Go Back   Alberta Outdoorsmen Forum > Main Category > General Discussion

Reply
 
Thread Tools Display Modes
  #181  
Old 02-29-2020, 05:46 PM
Dean2's Avatar
Dean2 Dean2 is online now
 
Join Date: Dec 2008
Location: Near Edmonton
Posts: 12,554
Default

Got some PMs from guys about the buy and hold strategy of investing. I am a fan of it, particularly if your investments are in an account where your dividend and capital gains is fully taxable as it is received. That said, you have to make sure you are buying and holding the right stocks. You can't just do this with every stock, even large blue chip companies and expect good results.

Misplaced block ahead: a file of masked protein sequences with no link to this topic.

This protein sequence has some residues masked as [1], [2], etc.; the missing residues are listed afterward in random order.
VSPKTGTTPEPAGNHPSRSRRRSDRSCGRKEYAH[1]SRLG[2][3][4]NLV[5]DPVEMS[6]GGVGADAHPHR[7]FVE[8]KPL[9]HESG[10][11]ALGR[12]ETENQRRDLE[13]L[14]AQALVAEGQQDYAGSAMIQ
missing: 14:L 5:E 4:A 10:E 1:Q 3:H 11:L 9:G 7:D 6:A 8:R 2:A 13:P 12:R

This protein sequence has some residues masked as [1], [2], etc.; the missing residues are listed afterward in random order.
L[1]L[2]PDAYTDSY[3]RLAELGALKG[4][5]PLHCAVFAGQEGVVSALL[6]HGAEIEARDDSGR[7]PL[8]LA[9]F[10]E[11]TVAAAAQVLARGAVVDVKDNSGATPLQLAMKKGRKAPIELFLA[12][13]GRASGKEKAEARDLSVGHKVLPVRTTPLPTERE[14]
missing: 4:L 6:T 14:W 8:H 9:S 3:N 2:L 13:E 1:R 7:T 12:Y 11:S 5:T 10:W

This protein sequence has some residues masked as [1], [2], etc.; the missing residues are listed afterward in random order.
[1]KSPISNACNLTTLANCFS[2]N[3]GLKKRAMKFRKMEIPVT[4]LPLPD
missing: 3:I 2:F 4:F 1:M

If you had bought $10,000 worth of RBC in 1995, it would be worth $640,000 today if you had reinvested the dividends. You would also be collecting $26,000 in dividend income a year, which is 260% of your original investment. If it had been in Bank of Nova Scotia it would only be $181,000 whereas TD would be $580,000. If you had done the same thing with Manulife it would be worth 60,000 today. You would have done far better in GICs over that 35 year period. General Electric is even worse, it is at $34,000 today. So this also illustrates the problem with ETFs. If you bought a market weight Canadian Banks ETF you get the laggards like CIBC, Scotia, Laurentian, CWB and BMO along with the premium performers like TD and RBC. So as long as you know to buy and hold the high performers you are golden, if you don't know which two or three to pick in an industry then you are better off with the ETF.